For Immediate Release
APHA Releases Public Health Priorities for New Congress and Administration
Washington, D.C., January 14, 2009
– As the 111th Congress begins its first term and the Obama administration prepares to assume power, the American Public Health Association (APHA) urges our elected leaders to recognize the importance of public health as the foundation for a strong national health system able to address the many health challenges facing our nation.
To this end, APHA calls on the president and Congress to:
- Increase access to health care. APHA urges the administration to work to ensure that each individual has access to quality and affordable health care. As an important first step, APHA calls on Congress and the administration to act quickly to reauthorize the State Children’s Health Insurance Program. Once this is achieved, the Association calls on our leaders to promptly begin working on legislation that will provide comprehensive coverage for the millions of Americans who lack health insurance.
- Ensure that health reform bill strengthens the nation’s health system. While expanding access to health care services is a top priority for APHA, providing health insurance to all Americans will not guarantee a healthier nation. To truly achieve this goal, we must invest in strengthening the nation’s public health system by supporting community-based programs and interventions, expanding our primary care and public health work force and working to eliminate racial, ethnic, socioeconomic and geographical health inequities. In order to ensure a healthier America, APHA urges our leaders to invest in a long-term and comprehensive approach to prevention both in the clinical setting and at the community level.
- Increase funding for vital public health agencies and programs. APHA calls on our leaders to provide a dramatic increase in funding for the Centers for Disease Control and Prevention (CDC), the Health Resources and Services Administration (HRSA) and other public health service agencies. These increases need to be started immediately and sustained over time. Past budget cuts, coupled with new challenges and responsibilities, have caused these critically important agencies to do more with less and to struggle to provide basic public health services, like state-based chronic disease prevention programs, as well as to effectively respond to public health emergencies and natural or man-made disasters.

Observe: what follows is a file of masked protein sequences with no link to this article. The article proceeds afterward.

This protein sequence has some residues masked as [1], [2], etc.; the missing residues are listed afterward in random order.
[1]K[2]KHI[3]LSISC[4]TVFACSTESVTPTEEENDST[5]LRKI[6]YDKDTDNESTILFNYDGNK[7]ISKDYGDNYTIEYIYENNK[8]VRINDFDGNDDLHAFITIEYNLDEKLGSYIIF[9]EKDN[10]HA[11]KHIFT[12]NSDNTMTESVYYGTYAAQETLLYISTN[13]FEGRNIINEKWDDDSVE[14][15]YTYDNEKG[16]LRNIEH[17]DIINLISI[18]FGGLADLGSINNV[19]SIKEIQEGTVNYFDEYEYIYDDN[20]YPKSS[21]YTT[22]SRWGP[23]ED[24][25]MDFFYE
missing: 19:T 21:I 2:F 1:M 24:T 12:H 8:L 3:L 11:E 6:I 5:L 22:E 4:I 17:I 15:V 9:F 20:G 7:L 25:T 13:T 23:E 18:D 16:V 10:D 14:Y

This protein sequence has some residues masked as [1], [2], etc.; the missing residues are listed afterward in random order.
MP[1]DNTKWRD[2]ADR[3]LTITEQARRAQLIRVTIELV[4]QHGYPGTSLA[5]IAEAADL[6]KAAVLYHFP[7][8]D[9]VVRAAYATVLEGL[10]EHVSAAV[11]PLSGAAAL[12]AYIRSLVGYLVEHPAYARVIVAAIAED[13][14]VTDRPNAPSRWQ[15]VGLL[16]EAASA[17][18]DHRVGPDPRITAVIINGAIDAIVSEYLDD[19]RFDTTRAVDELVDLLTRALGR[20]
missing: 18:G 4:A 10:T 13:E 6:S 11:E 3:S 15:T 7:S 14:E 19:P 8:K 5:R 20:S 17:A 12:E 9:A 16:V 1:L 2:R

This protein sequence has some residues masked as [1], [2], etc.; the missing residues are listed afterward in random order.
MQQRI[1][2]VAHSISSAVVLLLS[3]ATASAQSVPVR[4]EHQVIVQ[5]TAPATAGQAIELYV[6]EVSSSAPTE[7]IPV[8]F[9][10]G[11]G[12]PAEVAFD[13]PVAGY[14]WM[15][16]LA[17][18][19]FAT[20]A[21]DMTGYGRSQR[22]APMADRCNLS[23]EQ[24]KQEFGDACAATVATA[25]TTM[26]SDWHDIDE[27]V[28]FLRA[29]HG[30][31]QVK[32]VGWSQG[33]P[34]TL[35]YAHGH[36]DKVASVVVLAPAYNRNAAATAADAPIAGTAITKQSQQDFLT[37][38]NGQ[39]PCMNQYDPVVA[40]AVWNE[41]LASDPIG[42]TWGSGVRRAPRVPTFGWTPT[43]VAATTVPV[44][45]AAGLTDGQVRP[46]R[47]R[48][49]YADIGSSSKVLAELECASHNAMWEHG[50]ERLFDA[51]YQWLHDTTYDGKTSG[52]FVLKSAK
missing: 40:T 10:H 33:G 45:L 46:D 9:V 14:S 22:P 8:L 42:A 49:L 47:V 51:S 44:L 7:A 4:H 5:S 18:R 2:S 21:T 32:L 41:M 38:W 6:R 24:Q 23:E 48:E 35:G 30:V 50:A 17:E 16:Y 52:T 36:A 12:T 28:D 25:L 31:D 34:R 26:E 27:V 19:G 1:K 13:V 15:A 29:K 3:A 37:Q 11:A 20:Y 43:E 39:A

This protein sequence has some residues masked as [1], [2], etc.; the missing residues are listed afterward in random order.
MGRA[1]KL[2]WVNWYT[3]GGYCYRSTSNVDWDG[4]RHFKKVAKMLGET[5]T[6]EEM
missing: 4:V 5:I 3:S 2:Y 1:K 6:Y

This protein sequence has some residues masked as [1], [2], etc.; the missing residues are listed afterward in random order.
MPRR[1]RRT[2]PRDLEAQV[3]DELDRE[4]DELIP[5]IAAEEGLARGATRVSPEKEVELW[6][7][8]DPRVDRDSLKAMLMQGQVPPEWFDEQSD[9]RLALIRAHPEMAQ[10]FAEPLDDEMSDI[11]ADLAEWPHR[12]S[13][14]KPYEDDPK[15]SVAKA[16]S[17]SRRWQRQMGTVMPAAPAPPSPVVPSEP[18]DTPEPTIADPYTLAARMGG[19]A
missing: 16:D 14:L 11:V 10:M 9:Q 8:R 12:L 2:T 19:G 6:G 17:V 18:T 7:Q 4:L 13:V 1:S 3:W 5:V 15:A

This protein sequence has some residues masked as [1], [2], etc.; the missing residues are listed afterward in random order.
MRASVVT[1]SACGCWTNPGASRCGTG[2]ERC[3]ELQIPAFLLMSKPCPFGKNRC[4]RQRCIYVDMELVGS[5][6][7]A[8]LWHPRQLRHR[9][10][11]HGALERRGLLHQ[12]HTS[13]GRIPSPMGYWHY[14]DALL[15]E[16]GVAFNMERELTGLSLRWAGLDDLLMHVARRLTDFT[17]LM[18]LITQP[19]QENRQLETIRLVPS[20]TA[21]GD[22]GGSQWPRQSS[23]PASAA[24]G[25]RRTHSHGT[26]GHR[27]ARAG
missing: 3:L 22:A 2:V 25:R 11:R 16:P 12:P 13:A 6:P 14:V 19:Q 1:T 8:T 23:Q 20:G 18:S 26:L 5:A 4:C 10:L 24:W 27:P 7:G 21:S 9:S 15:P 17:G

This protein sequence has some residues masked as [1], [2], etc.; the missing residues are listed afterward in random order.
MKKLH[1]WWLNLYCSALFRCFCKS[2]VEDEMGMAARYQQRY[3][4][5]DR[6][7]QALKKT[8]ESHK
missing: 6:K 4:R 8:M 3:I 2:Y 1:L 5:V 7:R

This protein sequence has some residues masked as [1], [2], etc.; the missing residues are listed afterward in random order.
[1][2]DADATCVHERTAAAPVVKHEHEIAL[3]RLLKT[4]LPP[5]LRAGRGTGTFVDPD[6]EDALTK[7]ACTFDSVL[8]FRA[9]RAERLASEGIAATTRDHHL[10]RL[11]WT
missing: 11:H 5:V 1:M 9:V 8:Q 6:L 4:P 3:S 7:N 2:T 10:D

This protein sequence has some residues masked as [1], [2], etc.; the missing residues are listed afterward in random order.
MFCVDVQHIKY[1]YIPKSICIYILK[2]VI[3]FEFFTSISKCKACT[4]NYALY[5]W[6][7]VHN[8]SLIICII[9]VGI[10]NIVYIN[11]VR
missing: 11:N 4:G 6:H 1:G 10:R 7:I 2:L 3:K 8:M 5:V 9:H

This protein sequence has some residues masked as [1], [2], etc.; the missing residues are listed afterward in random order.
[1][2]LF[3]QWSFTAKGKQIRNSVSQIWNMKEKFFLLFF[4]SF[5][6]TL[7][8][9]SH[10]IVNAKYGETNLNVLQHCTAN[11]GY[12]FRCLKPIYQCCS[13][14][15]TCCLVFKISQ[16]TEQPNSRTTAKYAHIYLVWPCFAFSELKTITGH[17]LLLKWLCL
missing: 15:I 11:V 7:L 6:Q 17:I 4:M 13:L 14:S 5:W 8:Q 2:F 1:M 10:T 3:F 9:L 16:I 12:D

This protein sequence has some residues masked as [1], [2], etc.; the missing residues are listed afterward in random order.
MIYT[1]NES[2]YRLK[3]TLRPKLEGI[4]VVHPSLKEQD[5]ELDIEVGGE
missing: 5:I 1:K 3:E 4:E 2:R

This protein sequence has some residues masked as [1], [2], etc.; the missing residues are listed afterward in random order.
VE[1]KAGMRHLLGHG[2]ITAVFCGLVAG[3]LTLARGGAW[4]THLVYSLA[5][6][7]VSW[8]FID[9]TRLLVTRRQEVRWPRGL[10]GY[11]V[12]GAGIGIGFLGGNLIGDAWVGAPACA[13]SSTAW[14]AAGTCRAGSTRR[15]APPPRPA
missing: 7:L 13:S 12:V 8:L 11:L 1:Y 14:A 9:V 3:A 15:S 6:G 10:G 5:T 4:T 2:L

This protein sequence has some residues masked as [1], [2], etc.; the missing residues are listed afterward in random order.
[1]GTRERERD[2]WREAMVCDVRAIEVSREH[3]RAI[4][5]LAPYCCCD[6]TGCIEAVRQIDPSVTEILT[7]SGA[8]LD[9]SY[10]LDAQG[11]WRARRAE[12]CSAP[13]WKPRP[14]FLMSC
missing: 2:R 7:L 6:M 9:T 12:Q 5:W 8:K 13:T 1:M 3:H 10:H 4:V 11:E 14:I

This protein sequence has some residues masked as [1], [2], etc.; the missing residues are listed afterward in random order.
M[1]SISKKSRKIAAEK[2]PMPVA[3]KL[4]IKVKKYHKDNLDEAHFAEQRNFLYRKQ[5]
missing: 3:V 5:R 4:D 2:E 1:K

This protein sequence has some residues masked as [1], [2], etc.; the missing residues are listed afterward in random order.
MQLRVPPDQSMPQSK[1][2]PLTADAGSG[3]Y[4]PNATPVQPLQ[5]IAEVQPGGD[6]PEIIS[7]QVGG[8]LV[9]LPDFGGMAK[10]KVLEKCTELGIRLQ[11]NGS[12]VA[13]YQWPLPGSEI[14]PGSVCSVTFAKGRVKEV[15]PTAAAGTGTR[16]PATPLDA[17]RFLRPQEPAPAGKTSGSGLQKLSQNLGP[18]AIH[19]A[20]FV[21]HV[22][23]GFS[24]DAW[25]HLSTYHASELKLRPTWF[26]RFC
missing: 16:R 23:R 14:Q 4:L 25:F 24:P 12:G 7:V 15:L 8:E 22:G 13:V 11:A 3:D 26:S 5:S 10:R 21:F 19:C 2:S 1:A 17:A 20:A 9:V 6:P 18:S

- Address the public health implications of transportation policy. Our communities would benefit from a transportation system that enables all residents to access affordable and secure housing, nutritious food, clean air and water, mass transportation, safe sidewalks, streets and playgrounds, health services and opportunities for social networking. The federal transportation law, the Safe, Accountable, Flexible, Efficient, Transportation Equity: A Legacy for Users (SAFETEA-LU), a nearly $300 billion federal investment in our nation’s transportation infrastructure, is due to be reauthorized in 2009. Its reauthorization presents an opportunity to promote health as a critical consideration in transportation policies, to enforce and expand on existing provisions that promote health, equity and safety, and to reform the U.S. transportation system to meet today’s demands. health emergencies and natural or man-made disasters.